The story of rude minor officials

We’ve probably all experienced this: an official, separated from us by a desk or indeed a glass partition, talks to us in rather patronizing and rude tones; or keeps us waiting after finishing with the last member of the public even though they can see – or maybe because they can see – that we are in a hurry. Then there is the official from whom we need something – say, an authorization – and who looks ever more likely to turn us down the more they see how important it is to us.

So, is that just a lot of unjustified stereotyping? Perhaps not. A study carried out by researchers from the University of Southern California, Northwestern University and Stanford University has revealed that persons with ‘high power and low status’ have a tendency to demean others. This is partly driven by the frustration of knowing that they do not themselves enjoy respect or admiration, and this prompts them to want to inconvenience or demean others. A solution, the researchers found, is for managers to assure and convince the people in question that their roles carry status and that they are respected.

I suspect this is also connected with the consequences of having a hierarchical society or organisation.

So there is little point being angry with the rude official. It is better to reinforce their sense of self-esteem.

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5 Comments on “The story of rude minor officials”

  1. Steve Button Says:

    Respect for others is all. Its a lesson most Academic Institutions could learn from with their structures.

  2. bethduff Says:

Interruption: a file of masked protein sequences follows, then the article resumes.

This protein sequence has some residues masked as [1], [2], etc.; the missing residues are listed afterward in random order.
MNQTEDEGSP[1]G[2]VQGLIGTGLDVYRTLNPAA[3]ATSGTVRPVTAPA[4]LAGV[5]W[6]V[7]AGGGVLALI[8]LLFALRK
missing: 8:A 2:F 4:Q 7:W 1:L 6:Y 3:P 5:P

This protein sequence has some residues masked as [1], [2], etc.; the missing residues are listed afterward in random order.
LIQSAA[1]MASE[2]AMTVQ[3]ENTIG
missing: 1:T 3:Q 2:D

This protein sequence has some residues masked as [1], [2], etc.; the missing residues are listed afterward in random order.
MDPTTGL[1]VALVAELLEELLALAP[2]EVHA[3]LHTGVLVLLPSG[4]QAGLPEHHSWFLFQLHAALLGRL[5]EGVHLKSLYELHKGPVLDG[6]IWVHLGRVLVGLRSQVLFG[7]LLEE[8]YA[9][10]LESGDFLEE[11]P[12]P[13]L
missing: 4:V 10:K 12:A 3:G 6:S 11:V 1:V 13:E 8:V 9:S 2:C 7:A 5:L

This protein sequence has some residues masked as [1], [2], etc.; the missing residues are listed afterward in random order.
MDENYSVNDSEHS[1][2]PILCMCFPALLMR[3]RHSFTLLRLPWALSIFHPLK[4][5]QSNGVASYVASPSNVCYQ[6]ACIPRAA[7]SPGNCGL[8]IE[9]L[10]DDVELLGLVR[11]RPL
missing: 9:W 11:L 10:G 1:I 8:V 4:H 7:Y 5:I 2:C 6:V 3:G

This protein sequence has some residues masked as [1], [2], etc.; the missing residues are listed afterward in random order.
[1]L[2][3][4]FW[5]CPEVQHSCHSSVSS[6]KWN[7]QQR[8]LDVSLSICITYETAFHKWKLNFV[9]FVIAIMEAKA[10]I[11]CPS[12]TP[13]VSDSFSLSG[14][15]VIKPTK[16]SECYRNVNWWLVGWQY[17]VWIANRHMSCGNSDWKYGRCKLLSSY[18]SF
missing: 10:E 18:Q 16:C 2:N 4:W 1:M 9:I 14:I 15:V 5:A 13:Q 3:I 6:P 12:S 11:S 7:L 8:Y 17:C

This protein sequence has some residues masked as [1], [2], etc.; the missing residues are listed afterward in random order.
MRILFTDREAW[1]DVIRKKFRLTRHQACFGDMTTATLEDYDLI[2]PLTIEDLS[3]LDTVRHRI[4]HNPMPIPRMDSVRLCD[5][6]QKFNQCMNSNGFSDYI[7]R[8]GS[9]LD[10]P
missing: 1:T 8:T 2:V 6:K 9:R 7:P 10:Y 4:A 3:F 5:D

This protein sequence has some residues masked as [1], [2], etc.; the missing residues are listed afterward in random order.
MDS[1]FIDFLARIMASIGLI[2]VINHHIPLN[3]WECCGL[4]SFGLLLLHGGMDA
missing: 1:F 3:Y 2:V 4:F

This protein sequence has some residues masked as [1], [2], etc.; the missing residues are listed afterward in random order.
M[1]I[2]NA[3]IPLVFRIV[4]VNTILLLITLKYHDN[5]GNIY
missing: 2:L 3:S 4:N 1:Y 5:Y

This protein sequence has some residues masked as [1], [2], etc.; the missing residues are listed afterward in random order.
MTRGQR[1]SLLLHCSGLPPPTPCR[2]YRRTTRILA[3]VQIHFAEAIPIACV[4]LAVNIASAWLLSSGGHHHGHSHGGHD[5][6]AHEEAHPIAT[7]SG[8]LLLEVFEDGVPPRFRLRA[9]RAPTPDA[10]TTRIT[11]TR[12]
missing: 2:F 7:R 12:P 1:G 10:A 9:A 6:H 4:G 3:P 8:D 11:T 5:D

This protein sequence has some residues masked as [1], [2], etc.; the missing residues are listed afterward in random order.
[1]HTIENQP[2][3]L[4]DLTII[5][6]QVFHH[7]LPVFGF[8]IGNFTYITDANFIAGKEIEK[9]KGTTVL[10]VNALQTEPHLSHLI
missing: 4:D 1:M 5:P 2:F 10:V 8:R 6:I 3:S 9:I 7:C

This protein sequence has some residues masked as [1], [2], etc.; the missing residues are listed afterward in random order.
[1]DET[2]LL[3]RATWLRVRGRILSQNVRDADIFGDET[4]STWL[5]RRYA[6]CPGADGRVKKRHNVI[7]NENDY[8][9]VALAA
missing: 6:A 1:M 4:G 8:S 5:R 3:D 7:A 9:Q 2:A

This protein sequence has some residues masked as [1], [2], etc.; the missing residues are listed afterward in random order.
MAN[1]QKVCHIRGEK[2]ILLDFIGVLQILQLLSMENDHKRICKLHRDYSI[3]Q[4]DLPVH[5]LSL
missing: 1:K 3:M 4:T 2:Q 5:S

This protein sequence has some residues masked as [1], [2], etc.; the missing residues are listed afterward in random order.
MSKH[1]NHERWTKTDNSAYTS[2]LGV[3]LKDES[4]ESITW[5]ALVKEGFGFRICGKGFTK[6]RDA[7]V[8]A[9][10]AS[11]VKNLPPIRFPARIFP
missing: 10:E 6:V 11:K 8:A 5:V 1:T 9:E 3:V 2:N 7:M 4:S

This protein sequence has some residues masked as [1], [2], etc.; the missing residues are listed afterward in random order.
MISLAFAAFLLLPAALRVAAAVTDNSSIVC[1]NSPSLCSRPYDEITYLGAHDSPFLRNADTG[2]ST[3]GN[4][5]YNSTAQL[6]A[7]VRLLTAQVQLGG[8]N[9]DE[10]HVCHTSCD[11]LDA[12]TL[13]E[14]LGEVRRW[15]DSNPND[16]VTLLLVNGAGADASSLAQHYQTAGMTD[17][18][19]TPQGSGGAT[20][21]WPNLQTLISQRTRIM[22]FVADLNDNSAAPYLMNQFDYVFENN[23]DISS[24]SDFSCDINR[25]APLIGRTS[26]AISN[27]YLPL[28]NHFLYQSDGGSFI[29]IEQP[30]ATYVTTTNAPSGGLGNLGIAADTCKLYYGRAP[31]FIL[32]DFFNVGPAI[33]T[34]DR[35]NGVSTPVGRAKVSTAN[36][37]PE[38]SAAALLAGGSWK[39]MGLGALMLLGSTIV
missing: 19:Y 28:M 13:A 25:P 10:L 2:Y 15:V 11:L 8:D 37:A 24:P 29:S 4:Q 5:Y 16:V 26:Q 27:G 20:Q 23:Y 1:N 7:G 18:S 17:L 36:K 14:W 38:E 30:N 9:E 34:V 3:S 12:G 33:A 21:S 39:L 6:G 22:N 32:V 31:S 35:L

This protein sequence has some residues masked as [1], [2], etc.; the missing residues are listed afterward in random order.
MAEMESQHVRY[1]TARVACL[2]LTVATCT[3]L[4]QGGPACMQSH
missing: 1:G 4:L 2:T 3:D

Respect, a smile and “thank you” go a long way.

  3. Oisín Says:

    I wonder if there is also a minor anonymising effect due to the nameless, identityless nature of the interaction with the official. It’s not important who they are or what they’re called, just that they stamp the right forms. There’s often a feeling that they’re an impediment between you and your goals.

    The effect of hiding behind a mask and not being personally regarded for your contributions may encourage passively abusive behaviour like we see on web forums, Youtube comments etc.

    Perhaps people in these “high-power, low-status” roles should wear nametags so people could address them by name and help humanise the interaction a bit more?

    • Jilly Says:

      I doubt that being required to wear a name-tag would make such workers feel better. I agree with Bethduff, just smiling, good manners and – very importantly – eye-contact go a long way. From my own time working behind shop-counters, I was astonished by the number of customers who wouldn’t have been able to pick me out of a police line-up 5 mins after I’d served them, because they never once looked at me during the transaction. Perhaps because of that experience, I’ve always been careful to treat people behind desks/counters as people, and I rarely find that they’re rude in return, so I suspect cause and effect.

      • Oisín Says:

        Indeed, it should go without saying that good manners and eye contact go a long way.

        I try to be respectful and human when dealing with everybody, and I also rarely find that they’re rude. However, occasionally it will happen, and the linked study attempts to explore why.
        Places like the Garda National Immigration Bureau and other (bureaucratic) government offices are prime examples of the problem. Many times I’ve heard a friendly, hard-working person try to deal with a trivial matter politely and receive neednessly harsh and aggressive responses (“I could have kicked out of this country for failing to fill in that box”).

        I’m not suggesting that being required to wear a name tag would by itself make these workers feel better, merely that being addressed by name and recognised as an individual might help to mitigate the problem.

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